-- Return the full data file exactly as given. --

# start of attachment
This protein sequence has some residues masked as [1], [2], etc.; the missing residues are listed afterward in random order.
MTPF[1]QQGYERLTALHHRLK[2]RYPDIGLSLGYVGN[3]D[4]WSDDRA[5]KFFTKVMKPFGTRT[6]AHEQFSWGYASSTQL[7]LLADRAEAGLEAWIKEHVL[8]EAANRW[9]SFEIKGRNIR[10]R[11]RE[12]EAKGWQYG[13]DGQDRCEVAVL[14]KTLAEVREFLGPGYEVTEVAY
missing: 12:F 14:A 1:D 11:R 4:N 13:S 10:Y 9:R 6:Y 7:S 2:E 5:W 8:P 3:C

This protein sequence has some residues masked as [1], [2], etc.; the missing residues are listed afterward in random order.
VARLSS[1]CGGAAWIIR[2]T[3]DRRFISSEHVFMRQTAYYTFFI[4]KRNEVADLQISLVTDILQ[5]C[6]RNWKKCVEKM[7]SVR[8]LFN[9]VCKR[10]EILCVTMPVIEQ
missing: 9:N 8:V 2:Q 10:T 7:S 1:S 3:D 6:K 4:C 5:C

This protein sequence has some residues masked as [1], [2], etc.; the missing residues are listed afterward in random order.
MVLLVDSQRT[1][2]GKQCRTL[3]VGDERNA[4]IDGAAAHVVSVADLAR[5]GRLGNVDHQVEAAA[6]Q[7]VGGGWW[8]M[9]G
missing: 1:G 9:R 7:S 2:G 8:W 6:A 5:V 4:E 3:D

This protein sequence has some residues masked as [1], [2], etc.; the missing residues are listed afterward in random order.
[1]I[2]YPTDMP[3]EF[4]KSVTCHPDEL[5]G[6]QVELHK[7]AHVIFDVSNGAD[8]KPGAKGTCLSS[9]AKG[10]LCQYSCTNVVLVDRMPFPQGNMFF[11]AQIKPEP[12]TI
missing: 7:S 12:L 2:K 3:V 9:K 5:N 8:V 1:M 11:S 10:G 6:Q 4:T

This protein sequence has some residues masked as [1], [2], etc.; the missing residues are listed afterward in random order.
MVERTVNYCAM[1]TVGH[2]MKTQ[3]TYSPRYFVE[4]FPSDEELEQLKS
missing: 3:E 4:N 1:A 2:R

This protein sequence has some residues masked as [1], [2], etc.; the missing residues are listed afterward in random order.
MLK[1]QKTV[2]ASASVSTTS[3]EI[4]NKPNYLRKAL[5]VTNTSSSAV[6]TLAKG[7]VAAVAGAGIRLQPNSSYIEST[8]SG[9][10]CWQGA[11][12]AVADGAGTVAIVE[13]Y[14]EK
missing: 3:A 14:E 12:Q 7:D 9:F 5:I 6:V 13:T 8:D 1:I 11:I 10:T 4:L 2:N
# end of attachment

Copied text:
This protein sequence has some residues masked as [1], [2], etc.; the missing residues are listed afterward in random order.
MTPF[1]QQGYERLTALHHRLK[2]RYPDIGLSLGYVGN[3]D[4]WSDDRA[5]KFFTKVMKPFGTRT[6]AHEQFSWGYASSTQL[7]LLADRAEAGLEAWIKEHVL[8]EAANRW[9]SFEIKGRNIR[10]R[11]RE[12]EAKGWQYG[13]DGQDRCEVAVL[14]KTLAEVREFLGPGYEVTEVAY
missing: 12:F 14:A 1:D 11:R 4:N 13:S 10:Y 9:R 6:Y 7:S 2:E 5:W 8:P 3:C

This protein sequence has some residues masked as [1], [2], etc.; the missing residues are listed afterward in random order.
VARLSS[1]CGGAAWIIR[2]T[3]DRRFISSEHVFMRQTAYYTFFI[4]KRNEVADLQISLVTDILQ[5]C[6]RNWKKCVEKM[7]SVR[8]LFN[9]VCKR[10]EILCVTMPVIEQ
missing: 9:N 8:V 2:Q 10:T 7:S 1:S 3:D 6:K 4:C 5:C

This protein sequence has some residues masked as [1], [2], etc.; the missing residues are listed afterward in random order.
MVLLVDSQRT[1][2]GKQCRTL[3]VGDERNA[4]IDGAAAHVVSVADLAR[5]GRLGNVDHQVEAAA[6]Q[7]VGGGWW[8]M[9]G
missing: 1:G 9:R 7:S 2:G 8:W 6:A 5:V 4:E 3:D

This protein sequence has some residues masked as [1], [2], etc.; the missing residues are listed afterward in random order.
[1]I[2]YPTDMP[3]EF[4]KSVTCHPDEL[5]G[6]QVELHK[7]AHVIFDVSNGAD[8]KPGAKGTCLSS[9]AKG[10]LCQYSCTNVVLVDRMPFPQGNMFF[11]AQIKPEP[12]TI
missing: 7:S 12:L 2:K 3:V 9:K 5:N 8:V 1:M 11:S 10:G 6:Q 4:T

This protein sequence has some residues masked as [1], [2], etc.; the missing residues are listed afterward in random order.
MVERTVNYCAM[1]TVGH[2]MKTQ[3]TYSPRYFVE[4]FPSDEELEQLKS
missing: 3:E 4:N 1:A 2:R

This protein sequence has some residues masked as [1], [2], etc.; the missing residues are listed afterward in random order.
MLK[1]QKTV[2]ASASVSTTS[3]EI[4]NKPNYLRKAL[5]VTNTSSSAV[6]TLAKG[7]VAAVAGAGIRLQPNSSYIEST[8]SG[9][10]CWQGA[11][12]AVADGAGTVAIVE[13]Y[14]EK
missing: 3:A 14:E 12:Q 7:D 9:F 5:I 6:V 13:T 8:D 1:I 11:I 10:T 4:L 2:N